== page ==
There are growing concerns that it is unsafe for Year 12 students to resume face-to-face learning on 16 August, as signs emerge that NSW has lost control of the Delta strain outbreak.
This morning, NSW Health announced 170 new cases of community transmission, with at least 52 of those cases active in the community for some or all of their infectious period. Yesterday, the state recorded 239 cases, 88 of which were infectious whilst in the community.
The fact that COVID-19 cases have soared despite the state’s tough restrictions led NSW Health to declare a National Emergency on 23 July, yet the Premier and health officials have insisted it is safe for Year 12 students and school staff to resume face-to-face teaching on 16 August.
Numbers from the NSW Teachers Federation show there are around 76,000 year 12 students across NSW with 19,000 in the 8 most affected LGAs in Greater Sydney. In order to return them to classrooms full time between 60 and 100% of teachers will need to be on site, depending on the school.
NSWTF president, Angelo Gavrielatos says this decision in the context of a growing number of COVID cases suggests it “was a political announcement made with little regard for the health advice.”
“Noting the advice that worksites and human interaction are the major contributors to transmission of the virus, we are dumbfounded by yesterday's announcement particularly as some of our schools with large Year 12 groups, will have gatherings of up to 600 people on site,” Gavrielatos told The Educator.
“The announcement defies logic and, more importantly, health advice.”
Gavrielatos said that while the return of Year 12 might represent an aspirational target for the Government, school communities must remain steadfast in observing health advice.
“The health and safety of all our members must come first. Decisions made have not filled teachers with confidence.”
The union is also surprised that the HSC exams will be proceeding, saying that with Covid cases continuing to rise and trending in the wrong direction, yesterday's “political announcement” in relation to the HSC was “clearly premature.”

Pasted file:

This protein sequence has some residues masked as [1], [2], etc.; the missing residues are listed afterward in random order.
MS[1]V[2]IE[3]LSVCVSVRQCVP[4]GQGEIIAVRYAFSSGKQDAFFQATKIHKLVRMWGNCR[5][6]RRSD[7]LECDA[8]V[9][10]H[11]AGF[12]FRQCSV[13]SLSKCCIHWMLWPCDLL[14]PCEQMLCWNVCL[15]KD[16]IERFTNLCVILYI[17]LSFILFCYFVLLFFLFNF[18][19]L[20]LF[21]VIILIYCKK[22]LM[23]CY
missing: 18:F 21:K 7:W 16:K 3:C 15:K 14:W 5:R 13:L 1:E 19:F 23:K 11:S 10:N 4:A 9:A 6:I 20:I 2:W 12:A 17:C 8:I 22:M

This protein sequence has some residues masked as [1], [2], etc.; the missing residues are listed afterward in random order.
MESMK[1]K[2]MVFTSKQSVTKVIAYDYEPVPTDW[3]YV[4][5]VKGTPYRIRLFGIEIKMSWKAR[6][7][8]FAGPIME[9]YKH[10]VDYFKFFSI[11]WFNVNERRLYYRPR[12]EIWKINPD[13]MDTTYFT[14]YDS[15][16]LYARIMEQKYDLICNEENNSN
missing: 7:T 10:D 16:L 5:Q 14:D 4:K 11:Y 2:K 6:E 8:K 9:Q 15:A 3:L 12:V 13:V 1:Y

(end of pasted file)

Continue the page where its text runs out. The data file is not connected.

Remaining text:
‘A clear risk’
According to NSW Health, more than 580 young people aged 19 and under have been infected in the current outbreak.
“The promised rapid antigen testing is presented as a silver bullet but it’s far from clear how it will be delivered and where and how students who do not want to be, or cannot be, tested will be managed,” Greens MP and education spokesperson, David Shoebridge, said.
“There is also the case that relying on tests that are 60-90 percent accurate to have a large number of unvaccinated students and teachers in enclosed spaces is a clear Covid-safety risk.”
Shoebridge said that while young people want face-to-face teaching to resume, a plan to return them to school in Covid hotspots in just over two weeks, when any vaccination they receive cannot be fully effective in that time, “cannot be safe.”
“There has been no plan to vaccinate all teachers across Greater Sydney but on 16 August they’re being asked to go back into classrooms and face the risk of large numbers of students and colleagues in enclosed spaces while also managing their online delivery for all other classes.”
Concerns around logistics of student vaccinations
The NSW Secondary Principals Council (NSWSPC) is currently awaiting more details around what the return of Year 12 will look like so that it can properly plan what will best suit schools.
"This is a complex task, as some schools and their communities are heavily impacted by local cases of COVID and severe restrictions, whereas other areas have minimal concerns and are keen to resume regular classes," NSWSPC president, Craig Petersen, told The Educator.
"In addition to the high case numbers in some LGAs, principals are also concerned about the logistics around student vaccinations and rapid antigen testing. We hope to have more detail in the coming days."
As for the HSC, Petersen said it should "absolutely go ahead at this stage."
"We know that many schools and students have been significantly impacted, and we continue to provide advice to the Department of Education and NSW Education Standards Authority on how best to adjust for extreme misadventure," he said.
"Our students have worked towards this point for almost 13 years and cancelling the exams should be an absolute last resort."